The authoritative expert who chaired the DSM-IV revision has become a formidable critic whose publicly expressed views about psychiatry’s diagnostic assessments and prescribed treatments–mostly chemical interventions–validate the criticism expressed by the Alliance for Human Research Protection for more than a dozen years. Continue reading →
"Our systems of mental health care have become too medication focused, and it’s time for a broader approach. History will show that this national shift began this weekend in Portland, Oregon.” Continue reading →
*More antipsychotic treatment was associated with smaller gray matter volumes. Progressive decrement in white matter volume was most evident among patients who received more antipsychotic treatment. Continue reading →
New FDA antipsychotic Warnings: "The symptoms of EPS and withdrawal in newborns may include agitation, abnormally increased or decreased muscle tone, tremor, sleepiness, severe difficulty breathing, and difficulty in feeding." Continue reading →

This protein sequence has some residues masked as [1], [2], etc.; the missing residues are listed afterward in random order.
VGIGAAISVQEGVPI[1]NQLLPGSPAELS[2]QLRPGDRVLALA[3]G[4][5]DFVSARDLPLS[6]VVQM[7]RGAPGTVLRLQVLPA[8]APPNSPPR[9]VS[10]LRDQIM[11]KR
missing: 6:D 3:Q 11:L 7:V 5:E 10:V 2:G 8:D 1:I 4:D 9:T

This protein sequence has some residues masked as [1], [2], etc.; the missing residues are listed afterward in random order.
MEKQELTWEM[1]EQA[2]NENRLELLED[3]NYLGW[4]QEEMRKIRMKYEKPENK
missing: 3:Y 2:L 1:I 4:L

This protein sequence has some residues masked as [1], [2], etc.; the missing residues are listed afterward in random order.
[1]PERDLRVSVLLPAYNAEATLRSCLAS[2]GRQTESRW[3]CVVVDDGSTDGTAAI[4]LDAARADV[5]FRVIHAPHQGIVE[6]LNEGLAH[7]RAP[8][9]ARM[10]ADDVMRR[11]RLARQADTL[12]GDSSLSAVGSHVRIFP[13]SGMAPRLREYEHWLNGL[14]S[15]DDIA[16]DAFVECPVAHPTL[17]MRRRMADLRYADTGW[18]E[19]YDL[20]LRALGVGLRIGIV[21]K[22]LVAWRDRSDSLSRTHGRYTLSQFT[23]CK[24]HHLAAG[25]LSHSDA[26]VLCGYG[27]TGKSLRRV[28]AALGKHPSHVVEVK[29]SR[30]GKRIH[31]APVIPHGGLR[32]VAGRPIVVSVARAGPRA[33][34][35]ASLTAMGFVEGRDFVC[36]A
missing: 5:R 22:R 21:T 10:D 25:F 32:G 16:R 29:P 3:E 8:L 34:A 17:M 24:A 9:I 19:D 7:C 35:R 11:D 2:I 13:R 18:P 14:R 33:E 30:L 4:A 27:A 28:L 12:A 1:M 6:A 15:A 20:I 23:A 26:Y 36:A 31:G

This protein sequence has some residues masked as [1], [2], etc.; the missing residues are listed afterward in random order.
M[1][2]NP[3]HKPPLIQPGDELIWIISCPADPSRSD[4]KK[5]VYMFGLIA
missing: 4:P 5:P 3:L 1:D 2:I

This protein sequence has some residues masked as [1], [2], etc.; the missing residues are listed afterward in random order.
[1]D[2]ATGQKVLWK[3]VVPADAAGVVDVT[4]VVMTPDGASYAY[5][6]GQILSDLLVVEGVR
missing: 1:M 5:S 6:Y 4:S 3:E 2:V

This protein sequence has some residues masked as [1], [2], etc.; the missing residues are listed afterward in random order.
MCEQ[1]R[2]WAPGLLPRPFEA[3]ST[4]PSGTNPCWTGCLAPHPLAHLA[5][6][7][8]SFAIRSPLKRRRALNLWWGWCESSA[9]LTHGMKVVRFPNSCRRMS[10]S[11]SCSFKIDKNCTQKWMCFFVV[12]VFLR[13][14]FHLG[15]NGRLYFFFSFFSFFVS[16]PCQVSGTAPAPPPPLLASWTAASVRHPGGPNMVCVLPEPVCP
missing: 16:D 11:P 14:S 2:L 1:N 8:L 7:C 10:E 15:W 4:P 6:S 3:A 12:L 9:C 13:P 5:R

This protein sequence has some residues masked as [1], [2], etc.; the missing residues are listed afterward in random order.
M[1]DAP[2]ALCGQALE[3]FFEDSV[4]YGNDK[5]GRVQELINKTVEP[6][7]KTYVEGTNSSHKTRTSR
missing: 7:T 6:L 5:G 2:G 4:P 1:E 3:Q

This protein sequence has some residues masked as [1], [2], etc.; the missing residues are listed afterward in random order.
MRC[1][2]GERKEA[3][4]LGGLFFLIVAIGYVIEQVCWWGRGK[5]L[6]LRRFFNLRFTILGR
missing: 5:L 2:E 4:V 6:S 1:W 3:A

"This case goes beyond everything and anything, and this should have brought the house down on the university." Continue reading →
Panel Chairman Thomas G. Brott, a neurologist at the Mayo Clinic, said he was amazed that essentially no research had been done on ECT’s effects using functional MRI imaging, repeated brain wave (EEG) studies, or autopsy examinations of patients. Continue reading →
At the end of today’s hearings, an FDA advisory panel will issue recommendations about whether manufacturers of electroconvulsive devices must put their devices to rigorous safety tests or whether they should be reclassified from Class III (high risk) to Class II (moderate . . . Continue reading →
"Despite ongoing controversy, there has never been a large-scale, prospective study of the cognitive effects of electroconvulsive therapy (ECT)." Dr. Harold Sackeim, et al, 2007.
The excerpts from The New Yorker (below) may be read as a companion piece to the Atlantic article profiling Dr. John Ioannidis. However, the opening example that Lehrer uses to make the point that initial impressive positive research findings often weaken . . . Continue reading →
Why the tragic case of Dna Markingson and the culpability of the University of Minnesota won’t go away… Continue reading →
In 2008, 6,485 trials were conducted off shore with almost no FDA oversight. Seventy-eight percent of all human test subjects were enrolled at foreign sites.